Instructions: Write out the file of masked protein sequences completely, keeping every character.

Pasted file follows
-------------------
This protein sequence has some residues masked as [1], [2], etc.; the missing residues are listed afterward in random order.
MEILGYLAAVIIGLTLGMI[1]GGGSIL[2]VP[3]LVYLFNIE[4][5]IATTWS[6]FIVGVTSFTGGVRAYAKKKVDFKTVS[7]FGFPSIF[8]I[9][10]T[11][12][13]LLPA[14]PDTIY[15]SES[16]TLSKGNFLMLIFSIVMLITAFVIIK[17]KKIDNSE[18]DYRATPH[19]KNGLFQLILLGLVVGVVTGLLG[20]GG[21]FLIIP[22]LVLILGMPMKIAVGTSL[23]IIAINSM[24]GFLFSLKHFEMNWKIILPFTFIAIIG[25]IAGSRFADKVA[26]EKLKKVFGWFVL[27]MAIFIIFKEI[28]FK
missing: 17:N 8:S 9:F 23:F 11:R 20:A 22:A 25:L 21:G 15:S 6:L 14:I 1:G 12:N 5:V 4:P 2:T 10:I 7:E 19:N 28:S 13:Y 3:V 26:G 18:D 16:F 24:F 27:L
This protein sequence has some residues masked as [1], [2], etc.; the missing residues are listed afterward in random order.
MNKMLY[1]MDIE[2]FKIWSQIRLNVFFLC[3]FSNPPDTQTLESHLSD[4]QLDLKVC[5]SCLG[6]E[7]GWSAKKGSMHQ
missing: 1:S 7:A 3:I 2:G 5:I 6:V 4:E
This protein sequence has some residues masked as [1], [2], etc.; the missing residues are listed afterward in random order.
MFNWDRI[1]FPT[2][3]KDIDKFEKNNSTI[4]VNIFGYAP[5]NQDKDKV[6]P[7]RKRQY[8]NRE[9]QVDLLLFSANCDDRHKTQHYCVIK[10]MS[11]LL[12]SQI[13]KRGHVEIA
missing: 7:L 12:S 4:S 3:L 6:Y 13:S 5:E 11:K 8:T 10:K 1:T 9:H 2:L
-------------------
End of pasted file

This protein sequence has some residues masked as [1], [2], etc.; the missing residues are listed afterward in random order.
MEILGYLAAVIIGLTLGMI[1]GGGSIL[2]VP[3]LVYLFNIE[4][5]IATTWS[6]FIVGVTSFTGGVRAYAKKKVDFKTVS[7]FGFPSIF[8]I[9][10]T[11][12][13]LLPA[14]PDTIY[15]SES[16]TLSKGNFLMLIFSIVMLITAFVIIK[17]KKIDNSE[18]DYRATPH[19]KNGLFQLILLGLVVGVVTGLLG[20]GG[21]FLIIP[22]LVLILGMPMKIAVGTSL[23]IIAINSM[24]GFLFSLKHFEMNWKIILPFTFIAIIG[25]IAGSRFADKVA[26]EKLKKVFGWFVL[27]MAIFIIFKEI[28]FK
missing: 17:N 8:S 9:F 23:F 11:R 20:A 22:A 25:L 21:G 15:S 6:L 14:I 1:G 12:N 5:V 4:P 2:T 10:I 7:E 19:N 28:S 13:Y 3:V 26:G 18:D 16:F 24:F 27:L
This protein sequence has some residues masked as [1], [2], etc.; the missing residues are listed afterward in random order.
MNKMLY[1]MDIE[2]FKIWSQIRLNVFFLC[3]FSNPPDTQTLESHLSD[4]QLDLKVC[5]SCLG[6]E[7]GWSAKKGSMHQ
missing: 1:S 7:A 3:I 2:G 5:I 6:V 4:E
This protein sequence has some residues masked as [1], [2], etc.; the missing residues are listed afterward in random order.
MFNWDRI[1]FPT[2][3]KDIDKFEKNNSTI[4]VNIFGYAP[5]NQDKDKV[6]P[7]RKRQY[8]NRE[9]QVDLLLFSANCDDRHKTQHYCVIK[10]MS[11]LL[12]SQI[13]KRGHVEIA
missing: 7:L 12:S 4:S 3:L 6:Y 13:S 5:E 11:K 8:T 10:K 1:T 9:H 2:L